Wodonga Croquet Club's history
In 1924, a group of Wodonga women met to form a croquet club. Its membership was to be restricted to the town’s womenfolk. The men had their golf, cricket and football. The women could have their croquet. They approached the tennis club for permission to establish their courts on land not being used by the tennis club on Wodonga’s recreation reserve located on Church Street. Some members of the tennis club were reluctant to agree to the request. The women went ahead anyway. They secured permission from the council to establish their courts on the reserve and promptly did so. The croquet courts were formally opened on 13 December 1924. However, its membership was restricted to the more affluent women in the community. The annual membership fee of £1/1/- would have been beyond the reach of Wodonga’s working men and their womenfolk.
The Wodonga Croquet Club was a great success. It had over 50 members and these women were enthusiastic fund raisers. By the end of 1925, for example, they had raised enough money to install electric lights over the courts to allow members to play during the evenings. And although originally intended to be played during the summer months, from the end of the 1920s, games were being played year-round. Clearly, it met what one of the founding members described as a ‘long felt want’ amongst Wodonga’s women for something to do.
By the end of the decade, the Wodonga Croquet Club was a well-established fixture in the town. It ran social days and tournaments, and began to play other clubs within the region. As for the version of the game its members played?: hoop and peg, circle, bell, clock, ladder, hoop line, zig-zag, bagatelle and crazy croquet. Its future looked bright. The Great Depression dramatically changed that.
The impact of the Great Depression on the club was profound. Membership plummeted. In 1933, the club had a meagre 11 members. The club’s finances also collapsed as it lost members, forcing the secretary to seek a reduction in rates from the Wodonga Waterworks Trust. The Trust refused to reduce its rates, but did agree to cut excess water rates by half. The club was still in financial difficulties a year later. It asked the council for assistance in having the top dressing done on the lawns using sustenance workers. The council supplied labour and supervision, but the women were responsible for providing material and transport. Membership slowly picked up during the 1930s. Social days, tournaments and interclub competitions continued during the decade. The outbreak of war in 1939, however, brought new disruptions to the club, especially after the beginning of the Pacific War in 1941 with the Japanese Raid on Pearl Harbour. Social days and tournaments continued, although attendance from other clubs dropped sharply because of rationing. Interclub competitions basically ceased. And although members were engaged in voluntary work supporting the war effort, croquet remained an important part of their lives. The game offered them a brief respite from the uncertainties of war, a sense of normalcy, of a well-established and familiar routine, especially during 1942 and 1943 when many feared a Japanese invasion of Australia. However, upkeep of the courts lapsed. They were in a ‘shocking state’ by war’s end.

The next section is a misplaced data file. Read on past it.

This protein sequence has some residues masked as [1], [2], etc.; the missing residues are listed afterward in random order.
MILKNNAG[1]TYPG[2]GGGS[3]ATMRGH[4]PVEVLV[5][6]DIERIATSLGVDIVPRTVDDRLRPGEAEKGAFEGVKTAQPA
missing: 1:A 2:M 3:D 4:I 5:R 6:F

The immediate post-war years saw a return of interclub competitions and a new development: in 1954, the club opened its first club rooms. Members posed proudly in front of the new building for a photograph to mark the formal opening of the rooms. In 1960, Wodonga joined the newly created North Eastern District Croquet Association (NEDCA) and was affiliated with the Victorian Croquet Association (VCA).
In 1968, Wodonga co-hosted NEDCA’s regional championships. Yet, the club was already in decline. It ended its affiliation with both NEDCA and VCA in 1974. Wodonga’s club simply reflected the general decline in the sport’s popularity across Victoria during the 1960s and 1970s. The VCA’s historian attributed this to the general belief that this was a sport for older people, and that this older generation had done little to recruit new members from the upcoming generation.
Wodonga’s croquet club re-emerged in 1999 when the Wodonga Tennis Club contacted two croquet club members, asking if they were interested in using the new tennis club grounds to play their game. The tennis club was looking for a sport that could use the tennis courts in the off-season and croquet seemed ideal. Once it was made clear to the tennis club that croquet was a year-round sport, the Wodonga Croquet Club was re-established, and was reaffiliated with both the VCA and NEDCA in 2000. And it reflected the spirit of the women who established the original club in 1924. They raised funds for a building to store the club’s equipment and to buy that equipment. They also sought help from other NEDCA clubs for assistance by providing balls and mallets. Social days, hosting tournaments and championships, and interclub play are still an integral part of the club’s programme.
There are, however, two differences between the current club and the club formed in 1924: men are now admitted as members; and no-one knows the rules for crazy croquet.
[Further Reading] More detailed information can be found in John McQuilton, The Wodonga Croquet Club: A Brief History (Wodonga Croquet Club, 2019), Joyce Ridley, A History of Croquet in Victoria 1866-1980 (VCA, Melbourne, 1980) and VCA, A History of Croquet in Victoria 1980-2014 (VCA, Melbourne, 2015)